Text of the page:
CSI meets Lord of the Rings.
An awesome premise, a promising treat. I wished hard that it would work.
But I’m afraid, CSI (especially CSI Las Vegas) is smarter still and LOTR is too grand to fit in a gore-fest thriller happening inside a medieval castle.
Forensic science hardly helped Dubric Bryerly, head of security at Castle Faldorrah, from keeping the death toll from the work of a Jack-the-Ripper type running loose in the castle from reaching to 11 in a space of a few weeks.
Young servant girls were being butchered, their insides torn and eaten, despite all the guards, the interrogations, and the ghosts of the murdered victims.
The ghosts don’t help, in fact. They just appear to Dubric, and won’t leave him alone, unless he gets their killer.
A burden, a curse, this ability is but one of the many fantastic side effects of a world that used to be steeped in magic. There were mage wars decades ago, apparently. Dubrick was among those who set out in an epic adventure to rid the world of evil.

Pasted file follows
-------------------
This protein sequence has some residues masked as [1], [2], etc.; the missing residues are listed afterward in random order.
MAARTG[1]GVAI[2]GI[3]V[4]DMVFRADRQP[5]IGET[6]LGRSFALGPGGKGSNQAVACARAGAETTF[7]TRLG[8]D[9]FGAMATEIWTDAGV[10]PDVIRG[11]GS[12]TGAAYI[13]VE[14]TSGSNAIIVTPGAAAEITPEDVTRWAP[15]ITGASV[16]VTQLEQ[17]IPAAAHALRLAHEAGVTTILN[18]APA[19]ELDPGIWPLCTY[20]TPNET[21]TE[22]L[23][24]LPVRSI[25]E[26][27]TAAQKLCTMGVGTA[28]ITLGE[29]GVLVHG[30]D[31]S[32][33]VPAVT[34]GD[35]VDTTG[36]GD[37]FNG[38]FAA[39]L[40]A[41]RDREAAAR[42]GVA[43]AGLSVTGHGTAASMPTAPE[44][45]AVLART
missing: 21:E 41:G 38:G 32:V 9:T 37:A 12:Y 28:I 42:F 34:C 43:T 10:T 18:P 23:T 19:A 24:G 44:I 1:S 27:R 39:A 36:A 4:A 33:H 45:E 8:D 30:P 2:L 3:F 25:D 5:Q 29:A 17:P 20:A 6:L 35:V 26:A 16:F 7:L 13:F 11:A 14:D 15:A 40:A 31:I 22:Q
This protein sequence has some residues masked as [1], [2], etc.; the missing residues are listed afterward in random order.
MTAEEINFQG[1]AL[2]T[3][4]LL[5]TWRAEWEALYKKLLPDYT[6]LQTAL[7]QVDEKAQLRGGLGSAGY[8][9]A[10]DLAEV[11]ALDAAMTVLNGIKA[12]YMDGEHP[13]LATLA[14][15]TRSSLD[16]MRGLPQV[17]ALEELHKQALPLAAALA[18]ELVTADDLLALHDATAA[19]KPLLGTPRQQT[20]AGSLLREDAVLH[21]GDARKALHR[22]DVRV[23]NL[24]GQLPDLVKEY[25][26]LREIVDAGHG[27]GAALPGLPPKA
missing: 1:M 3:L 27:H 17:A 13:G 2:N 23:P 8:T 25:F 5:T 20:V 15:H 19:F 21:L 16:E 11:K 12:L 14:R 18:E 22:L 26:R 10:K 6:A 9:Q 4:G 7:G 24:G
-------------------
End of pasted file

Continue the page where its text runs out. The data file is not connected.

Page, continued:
They went to war, and won, suffering terrible losses. Survivors had to go on with their lives, however—imagine Frodo or Aragorn called upon to solve a domestic dispute or a diplomatic relations disaster. With Dubrick, it was a serial killer with a taste for girls.
It’s clear to me, though, that his glory days are long gone. He couldn’t seem to keep his wits, or common sense, about him.
The mystery was dark and gripping, but not that difficult to crack. I didn’t have to keep guessing. A man like him used to solving murders shouldn’t have to keep guessing, especially when someone as dim as I am with clues and signs heard alarm bells not that far into the story
Now I wish that Dubrick’s ghosts would finally leave him alone. Though it would remove much of the fantastic ideas that made this book so appealing to me initially, it may be able to make Dubrick less distracted, allowing him to see the obvious—and this series more intelligent.